The next major step is preparing the front and back braces and gluing them to the inside surfaces of the top and back. The braces reinforce the guitar and their shape and location play a major part in the tone the guitar will produce. (Better get this bit right then....)
Planing a large piece of spruce for the top braces. Any closer to an actual tree and I’d be out in the forest with a chain-saw and a hard hat. A slice is sawn from the planed slab, squared up and surfaced, and then cut, planed and shaped into the individual braces.  The right-hand picture shows the various stages. A similar process will produce the back braces. Again... all done with hand tools.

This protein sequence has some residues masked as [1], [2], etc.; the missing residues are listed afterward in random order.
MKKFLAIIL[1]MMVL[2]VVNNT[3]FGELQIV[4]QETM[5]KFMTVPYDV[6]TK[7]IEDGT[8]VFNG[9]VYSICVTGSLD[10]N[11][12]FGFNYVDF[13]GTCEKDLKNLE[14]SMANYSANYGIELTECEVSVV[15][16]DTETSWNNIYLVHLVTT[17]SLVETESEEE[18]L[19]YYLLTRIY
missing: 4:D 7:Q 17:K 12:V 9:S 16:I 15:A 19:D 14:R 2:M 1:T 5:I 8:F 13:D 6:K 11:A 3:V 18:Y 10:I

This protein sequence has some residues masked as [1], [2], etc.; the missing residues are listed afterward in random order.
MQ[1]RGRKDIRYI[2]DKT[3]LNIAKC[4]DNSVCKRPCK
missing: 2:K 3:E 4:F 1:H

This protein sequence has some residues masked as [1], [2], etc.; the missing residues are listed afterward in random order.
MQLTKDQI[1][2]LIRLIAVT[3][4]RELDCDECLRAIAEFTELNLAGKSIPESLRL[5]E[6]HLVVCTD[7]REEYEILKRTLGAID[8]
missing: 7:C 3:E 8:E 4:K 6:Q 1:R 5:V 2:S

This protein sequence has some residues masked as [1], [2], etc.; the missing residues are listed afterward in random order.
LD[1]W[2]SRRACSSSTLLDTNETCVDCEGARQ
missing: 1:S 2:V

Making the back braces. Two braces are planed from one piece of timber, it’s easier to work that way because it’s wider. First, the pieces are squared up on the shooting board. Next, the braces need to be curved. Although an acoustic guitar top and back look flat, they are actually slightly domed - the top by about 3mm, the back slightly more. This allows the wood to swell and contract with changes in humidity and also imparts much greater strength to the body.
he required curves - different for each individual brace - are plotted on my master drawing (a complex process!) and then transferred to the pieces using plane and shooting board. This is done by eye and is quite a demanding task.
Finally the pieces are sawn down the middle and shot to the required depth.
Making An Acoustic Guitar - Page 9
Part 7 - Preparing the Braces